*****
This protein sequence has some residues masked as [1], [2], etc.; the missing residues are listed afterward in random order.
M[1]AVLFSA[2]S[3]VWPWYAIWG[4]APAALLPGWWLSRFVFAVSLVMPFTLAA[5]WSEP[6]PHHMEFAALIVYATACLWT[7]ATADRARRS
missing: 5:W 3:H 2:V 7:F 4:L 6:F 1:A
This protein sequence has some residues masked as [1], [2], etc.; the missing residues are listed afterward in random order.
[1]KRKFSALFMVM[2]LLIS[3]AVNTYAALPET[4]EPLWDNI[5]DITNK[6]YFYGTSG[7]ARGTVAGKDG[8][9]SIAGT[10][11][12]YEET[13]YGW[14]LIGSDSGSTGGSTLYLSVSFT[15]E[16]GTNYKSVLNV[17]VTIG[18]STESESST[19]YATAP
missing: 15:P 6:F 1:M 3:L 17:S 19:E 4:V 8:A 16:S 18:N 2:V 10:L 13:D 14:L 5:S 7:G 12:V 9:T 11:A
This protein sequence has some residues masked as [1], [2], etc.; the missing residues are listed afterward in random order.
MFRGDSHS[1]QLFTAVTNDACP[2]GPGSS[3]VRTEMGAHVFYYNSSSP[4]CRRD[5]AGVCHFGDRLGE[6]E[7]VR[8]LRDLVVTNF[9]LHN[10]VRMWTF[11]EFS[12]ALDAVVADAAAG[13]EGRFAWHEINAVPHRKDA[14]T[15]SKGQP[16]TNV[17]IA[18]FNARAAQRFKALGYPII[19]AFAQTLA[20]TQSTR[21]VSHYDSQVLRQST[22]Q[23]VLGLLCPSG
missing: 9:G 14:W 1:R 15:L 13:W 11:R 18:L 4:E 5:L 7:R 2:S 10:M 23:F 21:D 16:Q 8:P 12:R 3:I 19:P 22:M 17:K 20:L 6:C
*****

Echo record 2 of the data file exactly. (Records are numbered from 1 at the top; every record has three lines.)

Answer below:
This protein sequence has some residues masked as [1], [2], etc.; the missing residues are listed afterward in random order.
[1]KRKFSALFMVM[2]LLIS[3]AVNTYAALPET[4]EPLWDNI[5]DITNK[6]YFYGTSG[7]ARGTVAGKDG[8][9]SIAGT[10][11][12]YEET[13]YGW[14]LIGSDSGSTGGSTLYLSVSFT[15]E[16]GTNYKSVLNV[17]VTIG[18]STESESST[19]YATAP
missing: 15:P 6:F 1:M 3:L 17:S 19:E 4:V 8:A 16:S 18:N 2:V 10:L 13:D 14:L 5:S 7:G 12:V 9:T 11:A